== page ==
Quercus Closeup

In typical spring fashion, our April weather has run the gamut. Luckily, we’ve had more than of our share of “just right” conditions for gardening, with cool temperatures warmed by sunshine. A few days ago, however, our first major thunderstorm swept through with a squall line of strong winds and heavy rain.

Thankfully, we didn’t experience any damage and in the course of picking up the small branches that always litter the garden after high winds, I found something amazing.

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Comparison of mid-April foliage of white and red oaks.

It was the branch tip of a white oak heavy with catkins (the male flowers that produce the wind-borne pollen that fertilize the female flowers) and best of all–tiny, perfectly formed baby leaves.

There are more than 600 species of oak worldwide (60 in North America) and the genus, Quercus, comprises two groups, white oaks and red oaks. White oaks, which typically have rounded lobes on their leaves, produce acorns that mature in a single year, while red oaks have pointed lobes and acorns that mature in two years.

Additionally, the groups can usually, but not always, be distinguished by their bark. In general, white oaks have bark that is a light to medium shade of gray, sometimes exhibiting a scaly appearance, while the bark of red oaks is typically darker in color and lined with deep furrows.

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Comparison of the treetops, with the white oak on the far left.

Here, in my garden, the red oaks break dormancy a week or two before the white, and if you look at the treetops now, you can clearly see the difference. There is an even greater contrast in autumn, as the white oaks cling to their leaves into early December, well after all other deciduous trees are bare.

My Top Ten March Blooms

It’s been a long time (149 days to be exact) since I’ve visited you here, but spring inspires and encourages in a way that can’t be denied. And besides, what better time is there to write about a garden, especially a shady garden, than when it offers its finest flowers. So here is a happy look at the best of March with a nod to Chloris at the Blooming Garden and the other bloggers who post their top ten at the close of each month.

Halesia carolina is the undisputed Queen of this Upstate garden, where it grows in abundance on a north-east facing hillside reaching down to the Reedy River.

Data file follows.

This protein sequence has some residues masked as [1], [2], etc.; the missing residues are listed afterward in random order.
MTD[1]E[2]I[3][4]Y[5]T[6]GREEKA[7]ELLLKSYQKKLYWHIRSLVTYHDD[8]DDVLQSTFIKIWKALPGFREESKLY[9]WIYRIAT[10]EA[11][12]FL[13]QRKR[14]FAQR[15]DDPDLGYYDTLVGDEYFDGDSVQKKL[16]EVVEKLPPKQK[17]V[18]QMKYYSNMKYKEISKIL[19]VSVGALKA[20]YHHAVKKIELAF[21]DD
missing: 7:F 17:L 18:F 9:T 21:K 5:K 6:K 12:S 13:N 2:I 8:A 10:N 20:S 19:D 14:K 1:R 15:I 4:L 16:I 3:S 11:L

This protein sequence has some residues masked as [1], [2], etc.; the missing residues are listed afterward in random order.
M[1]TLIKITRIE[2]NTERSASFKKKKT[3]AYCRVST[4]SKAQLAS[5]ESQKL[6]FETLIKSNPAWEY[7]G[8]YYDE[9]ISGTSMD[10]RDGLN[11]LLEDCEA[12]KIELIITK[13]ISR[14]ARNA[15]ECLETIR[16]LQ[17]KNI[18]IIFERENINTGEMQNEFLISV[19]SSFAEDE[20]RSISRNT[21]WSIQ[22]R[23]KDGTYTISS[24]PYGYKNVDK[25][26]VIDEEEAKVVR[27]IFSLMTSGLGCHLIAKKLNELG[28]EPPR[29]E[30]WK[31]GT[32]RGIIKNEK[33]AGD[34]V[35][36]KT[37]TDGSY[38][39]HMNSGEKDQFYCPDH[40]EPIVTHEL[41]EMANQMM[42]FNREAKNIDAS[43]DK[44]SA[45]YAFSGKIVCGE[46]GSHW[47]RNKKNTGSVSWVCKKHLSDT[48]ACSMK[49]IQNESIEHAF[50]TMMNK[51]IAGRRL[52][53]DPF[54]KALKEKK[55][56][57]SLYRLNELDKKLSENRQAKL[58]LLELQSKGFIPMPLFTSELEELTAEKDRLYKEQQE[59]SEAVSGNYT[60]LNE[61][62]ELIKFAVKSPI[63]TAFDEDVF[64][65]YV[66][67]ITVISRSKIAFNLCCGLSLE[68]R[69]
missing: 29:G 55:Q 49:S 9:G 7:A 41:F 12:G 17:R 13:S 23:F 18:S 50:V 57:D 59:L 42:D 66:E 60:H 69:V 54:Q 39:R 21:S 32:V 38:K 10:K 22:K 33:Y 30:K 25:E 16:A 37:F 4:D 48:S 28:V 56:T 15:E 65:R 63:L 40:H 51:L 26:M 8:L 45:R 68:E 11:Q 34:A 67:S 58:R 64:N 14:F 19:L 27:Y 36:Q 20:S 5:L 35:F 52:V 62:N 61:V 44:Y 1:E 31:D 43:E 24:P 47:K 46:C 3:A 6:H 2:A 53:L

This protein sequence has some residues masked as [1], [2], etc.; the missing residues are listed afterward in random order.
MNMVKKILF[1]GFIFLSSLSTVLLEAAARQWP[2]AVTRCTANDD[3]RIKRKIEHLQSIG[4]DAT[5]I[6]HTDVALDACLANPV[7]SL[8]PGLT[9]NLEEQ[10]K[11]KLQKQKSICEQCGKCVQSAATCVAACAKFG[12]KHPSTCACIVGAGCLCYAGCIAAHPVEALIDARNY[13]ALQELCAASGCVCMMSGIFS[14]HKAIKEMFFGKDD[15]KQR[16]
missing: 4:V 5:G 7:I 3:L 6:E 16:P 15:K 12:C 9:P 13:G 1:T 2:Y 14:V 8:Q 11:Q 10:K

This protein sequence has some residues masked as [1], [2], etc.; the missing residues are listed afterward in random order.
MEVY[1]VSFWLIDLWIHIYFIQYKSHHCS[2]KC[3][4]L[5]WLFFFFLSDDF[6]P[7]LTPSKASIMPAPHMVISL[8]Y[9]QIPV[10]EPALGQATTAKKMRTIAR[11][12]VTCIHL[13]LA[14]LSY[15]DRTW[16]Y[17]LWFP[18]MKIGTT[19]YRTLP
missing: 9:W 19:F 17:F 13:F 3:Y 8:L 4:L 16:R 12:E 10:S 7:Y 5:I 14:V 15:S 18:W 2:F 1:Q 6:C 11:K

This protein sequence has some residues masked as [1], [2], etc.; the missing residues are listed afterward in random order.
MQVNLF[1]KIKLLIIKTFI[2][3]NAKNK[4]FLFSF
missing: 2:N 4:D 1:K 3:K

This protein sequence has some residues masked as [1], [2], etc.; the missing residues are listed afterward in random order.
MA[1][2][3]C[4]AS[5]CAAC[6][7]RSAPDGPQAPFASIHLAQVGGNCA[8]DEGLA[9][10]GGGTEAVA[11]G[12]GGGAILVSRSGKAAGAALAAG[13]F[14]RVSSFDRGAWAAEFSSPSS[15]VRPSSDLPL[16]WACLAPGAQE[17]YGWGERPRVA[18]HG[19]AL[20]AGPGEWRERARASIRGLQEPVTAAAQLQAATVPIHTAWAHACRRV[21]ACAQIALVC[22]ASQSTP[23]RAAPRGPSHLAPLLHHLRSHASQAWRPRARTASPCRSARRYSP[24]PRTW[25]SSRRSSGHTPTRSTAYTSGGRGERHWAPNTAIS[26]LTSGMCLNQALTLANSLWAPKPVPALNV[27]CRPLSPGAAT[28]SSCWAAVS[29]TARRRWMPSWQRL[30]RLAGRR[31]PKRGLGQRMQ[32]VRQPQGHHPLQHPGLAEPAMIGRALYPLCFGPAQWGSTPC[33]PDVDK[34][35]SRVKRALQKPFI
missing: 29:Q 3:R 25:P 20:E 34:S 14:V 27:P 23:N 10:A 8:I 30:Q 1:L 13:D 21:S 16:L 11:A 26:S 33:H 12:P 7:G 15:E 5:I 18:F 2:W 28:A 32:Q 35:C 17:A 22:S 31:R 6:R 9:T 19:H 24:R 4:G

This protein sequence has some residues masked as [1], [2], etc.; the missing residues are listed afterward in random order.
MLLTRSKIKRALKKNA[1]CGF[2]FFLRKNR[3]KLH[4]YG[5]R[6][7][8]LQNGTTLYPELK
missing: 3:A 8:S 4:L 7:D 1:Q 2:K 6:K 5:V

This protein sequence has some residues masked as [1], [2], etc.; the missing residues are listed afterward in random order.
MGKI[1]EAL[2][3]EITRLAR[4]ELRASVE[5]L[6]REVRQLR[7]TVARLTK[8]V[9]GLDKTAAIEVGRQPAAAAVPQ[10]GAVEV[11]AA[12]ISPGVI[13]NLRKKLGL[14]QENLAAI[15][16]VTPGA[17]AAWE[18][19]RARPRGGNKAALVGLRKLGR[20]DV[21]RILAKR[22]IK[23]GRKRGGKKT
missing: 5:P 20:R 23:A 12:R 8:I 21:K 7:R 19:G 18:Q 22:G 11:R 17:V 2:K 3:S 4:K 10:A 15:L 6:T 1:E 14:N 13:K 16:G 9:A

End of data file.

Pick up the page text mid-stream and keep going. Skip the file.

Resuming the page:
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Halesia carolina

Commonly called Carolina Silver Bell, this medium size tree can reach 30 to 40 feet tall and nearly as wide under a broken canopy of towering hardwoods. Just as its leaves begin to emerge, the tree blooms  with bell-shaped white flowers that look like old-fashioned petticoats and then, later, it forms four-winged seedpods that often persist into winter. In autumn, its deciduous foliage turns a rich golden yellow.

Although the Erythronium americanum (trout lilies) and Sanguinaria canadensis (bloodroot) have completed their bloom period, there is still a mix of wildflowers to be found in the woodland.

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Trillium cuneatum

Trillium cuneatum (little sweet Betsy) ranks high on my list of favorites. Arising from a fleshy rhizome, each stem has a whorl of three leaves topped by a single flower with three petals. This species is the largest and most vigorous of the sessile trilliums found in the eastern U.S.  If you’re willing to get down on your knees for a whiff, you’ll find it has a slightly sweet fragrance reminiscent of bananas.

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Jeffersonia diphylla

Known as twin leaf (for obvious reasons), Jeffersonia diphylla was named by John Bartram to honor the third U.S. President. Unlike the above trillium, which is naturally occurring here, this species was purchased and added to the woodland garden a few years ago. The southern end of its range includes the mountains of Tennessee and Georgia. Surprisingly, it is a member of the Barberry family.

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Mertensia virginica

Many will recognize Martensia virginica, called Virginia bluebells, which are easy to grow in the right conditions (rich, moist soil and full to part shade), but seem to spread ever so slowly. With luck and patience, they form loose clumps about 18-inches wide.

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Rhododendron austrinum

In a nearby opening with a bit more sun, I’ve planted a collection of native deciduous azaleas, including this Rhododendron austrinum, known as the Florida flame azalea, or sometimes called the honeysuckle azalea. As you would guess from its common names, its fragrant blooms create a show-stopping display.

Above the river terraces, the back garden features two ‘Autumn Brilliance’ Amelanchier x grandiflora, better known as serviceberry.

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Amelanchier x grandiflora ‘Autumn Brilliance’

A hybrid of two southern natives, the small tree’s March flowers produce May fruits, which are loved by the birds and are a valuable source of food during their nesting season. This particular cultivar is distinguished with strong stems and vibrant orange-red color in autumn.